Congo-Brazzaville is considered one of the
more developed countries in Africa and the income per
person is relatively high for African conditions thanks
to the country's oil resources. The weaknesses are the
country's unilateral dependence on oil revenues and
Due to debt write-offs, the country has got rid of
large external debt, but at the same time it is creating
new ones through large infrastructure investments
financed by loans from China.
Major imports by Republic of the Congo, covering a full list of top products imported by the country and trade value for each product category.
Congo-Brazzaville's economy is based almost entirely
on oil, which accounts for the next 70 percent of gross
domestic product (GDP) and 80 percent of export
The income from the oil is very unevenly distributed.
The oil industry creates few jobs and corruption is
widespread so profits benefit only a small minority of
Congolese while almost half live below the poverty line.
Government members have for a long time seized part of
the oil revenue, for example by forming companies and
buying the oil at prices below market value and then
selling at a higher price. The money has since been
deposited into private accounts abroad.
In addition, oil dependency makes the economy
sensitive to changes in oil prices on the world market.
The sharp fall in oil prices in 2014 has led to lower
revenues. In addition, oil production has decreased
Abbreviationfinder.org: Check this abbreviation website to find three letter ISO codes for all countries in the world, including ROC which represents the country of Republic of the Congo.
Other industries are poorly developed, as is
agriculture, which only contributes a few percent to
The economy also encompasses a large informal sector,
ie black jobs of various kinds such as street trading,
shoe cleaning, etc.
Obstacles on the road
For companies and potential investors, corruption,
complicated bureaucracy and a lack of legal security are
serious obstacles. The difficult business climate has
also hampered foreign investment in other than the
commodity sector. The uncertain political situation with
the risk of new outbreaks of violence has also been
daunting. On the World Bank's ranking list for 2014 of
various countries' business climate, Congo was ranked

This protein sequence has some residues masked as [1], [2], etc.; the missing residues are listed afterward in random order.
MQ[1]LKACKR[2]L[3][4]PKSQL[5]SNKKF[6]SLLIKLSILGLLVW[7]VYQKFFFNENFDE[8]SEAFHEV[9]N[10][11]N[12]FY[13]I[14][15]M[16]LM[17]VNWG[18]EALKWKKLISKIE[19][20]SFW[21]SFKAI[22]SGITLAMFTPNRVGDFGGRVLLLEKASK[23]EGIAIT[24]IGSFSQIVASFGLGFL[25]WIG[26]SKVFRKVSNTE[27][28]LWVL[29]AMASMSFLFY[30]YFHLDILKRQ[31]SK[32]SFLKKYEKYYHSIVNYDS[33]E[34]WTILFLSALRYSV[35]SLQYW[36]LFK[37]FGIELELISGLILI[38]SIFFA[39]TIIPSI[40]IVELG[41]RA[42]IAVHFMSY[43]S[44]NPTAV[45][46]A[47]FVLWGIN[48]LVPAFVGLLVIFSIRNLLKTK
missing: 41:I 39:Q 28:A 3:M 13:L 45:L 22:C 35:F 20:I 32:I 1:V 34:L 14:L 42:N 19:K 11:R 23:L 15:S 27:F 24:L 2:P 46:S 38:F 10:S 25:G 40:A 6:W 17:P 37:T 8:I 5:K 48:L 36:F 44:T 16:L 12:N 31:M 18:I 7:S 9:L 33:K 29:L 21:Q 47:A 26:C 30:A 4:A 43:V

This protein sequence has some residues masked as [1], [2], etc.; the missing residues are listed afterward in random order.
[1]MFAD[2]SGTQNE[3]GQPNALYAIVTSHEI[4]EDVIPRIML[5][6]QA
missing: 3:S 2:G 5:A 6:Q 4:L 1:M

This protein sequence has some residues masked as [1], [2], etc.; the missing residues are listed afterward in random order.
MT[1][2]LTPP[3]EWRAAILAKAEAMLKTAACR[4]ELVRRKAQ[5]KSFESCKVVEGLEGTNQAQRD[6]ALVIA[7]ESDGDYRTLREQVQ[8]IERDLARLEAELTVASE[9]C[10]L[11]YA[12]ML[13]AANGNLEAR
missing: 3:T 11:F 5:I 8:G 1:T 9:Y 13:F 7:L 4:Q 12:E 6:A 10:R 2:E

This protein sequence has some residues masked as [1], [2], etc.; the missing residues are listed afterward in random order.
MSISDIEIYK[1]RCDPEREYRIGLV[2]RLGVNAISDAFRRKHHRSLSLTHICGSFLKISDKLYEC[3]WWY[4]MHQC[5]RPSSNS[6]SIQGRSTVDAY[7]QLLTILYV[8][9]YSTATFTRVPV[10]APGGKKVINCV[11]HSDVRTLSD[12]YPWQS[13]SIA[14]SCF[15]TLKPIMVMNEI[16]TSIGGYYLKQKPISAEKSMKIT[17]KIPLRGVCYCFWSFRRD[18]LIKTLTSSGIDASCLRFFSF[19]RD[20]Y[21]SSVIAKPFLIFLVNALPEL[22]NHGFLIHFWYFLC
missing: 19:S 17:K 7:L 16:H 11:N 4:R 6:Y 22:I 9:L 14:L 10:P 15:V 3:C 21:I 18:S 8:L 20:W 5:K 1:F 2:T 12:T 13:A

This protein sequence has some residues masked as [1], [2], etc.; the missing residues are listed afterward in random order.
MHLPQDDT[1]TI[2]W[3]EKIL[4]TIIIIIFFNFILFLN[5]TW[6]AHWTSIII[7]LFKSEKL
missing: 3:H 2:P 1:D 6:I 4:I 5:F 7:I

178 out of 189.
The recurring unrest and fighting have been
devastating for economic development. During the civil
war of 1997 ̶ 2000 (see Modern history) most of the
infrastructure was destroyed and almost all production
(outside the oil sector) stopped. A slow rebuild has
been going on ever since.
Despite oil revenues, Congo-Brazzaville is in need of
assistance and loans from the outside world. France is
the main donor.
Sassou-Nguesso's regime was initially seen with
skepticism by international lenders holding the loans.
After a year, the International Monetary Fund (IMF)
began to lend the country, and aid came from France and
the EU, among others.
In order to obtain loans from the IMF,
Congo-Brazzaville has been forced to implement so-called
structural transformation programs. Among other things,
they have meant that the IMF has demanded greater
transparency in the oil sector, improved control of
government spending, a more efficient tax and customs
system, privatization of state-owned companies and more.
Reduced debt burden
Until 2010, Congo-Brazzaville was one of the world's
most debt-burdened countries, but then the country's
foreign debt decreased through a so-called
debt-cancellation program for heavily indebted
countries. The program reduced the external debt from
the corresponding 78 to 20 percent of GDP.
New major investments in infrastructure expansion -
roads, power plants, telecommunications - began in 2012
after the government concluded bilateral agreements with
China. The money came from Chinese companies that would
also be responsible for the construction itself. Exactly
how the agreements looked was not known, which drew
criticism from the IMF, among others. There was also
concern that the loans would cause the central
government debt to rise again.
Since the turn of the millennium, economic growth has
fluctuated. 2007 was a year of negative growth, mainly
caused by a temporary decline in oil production, but
growth picked up rapidly and in 2010 it was almost 9
percent. It was mainly the oil industry, but also the
construction sector, which accounted for the growth.
Since then, growth has averaged just over 4 percent.
FACTS - FINANCE
GDP per person
US $ 2,148 (2018)
US $ 11,264 million (2018)
1.0 percent (2018)
Agriculture's share of GDP
7.1 percent (2018)
Manufacturing industry's share of GDP
6.5 percent (2017)
The service sector's share of GDP
40.0 percent (2018)
1.5 percent (2019)
Government debt's share of GDP
87.8 percent (2018)
US $ 4,456 million (2017)
Central African Franc
US $ 4,356 million (2016)
US $ 5,071 million (2016)
- US $ 3 594 million (2016)
Commodity trade's share of GDP
120 percent (2018)
Main export goods
oil, timber, plywood, sugar, cocoa, coffee, diamonds
Largest trading partner
USA, China, France, India, Italy
Peace agreements are concluded and collapses
The government signs a peace deal with the opposition
ninja militia, which continues to invite government
resistance in the Pool region in the southeast. However,
the peace agreement collapses and Ninja continues to
fight until early 2005.
Congolese workers' party wins election
In the May / June parliamentary elections,
Sassou-Nguesso's party wins the Congolese Workers' Party
(in French abbreviated to PCT) by a wide margin, along
with the Allied Party Alliance United Democratic Forces
(FDU). The largest opposition parties, Upads and the
Union for Democratic Renewal / Mwinda (URD / Mwinda) win
only a few seats.
New constitution is approved
A proposal for a new constitution that gives the
president great power is approved in a referendum.
Sassou-Nguesso wins the presidential election in March
with 89 percent of the vote.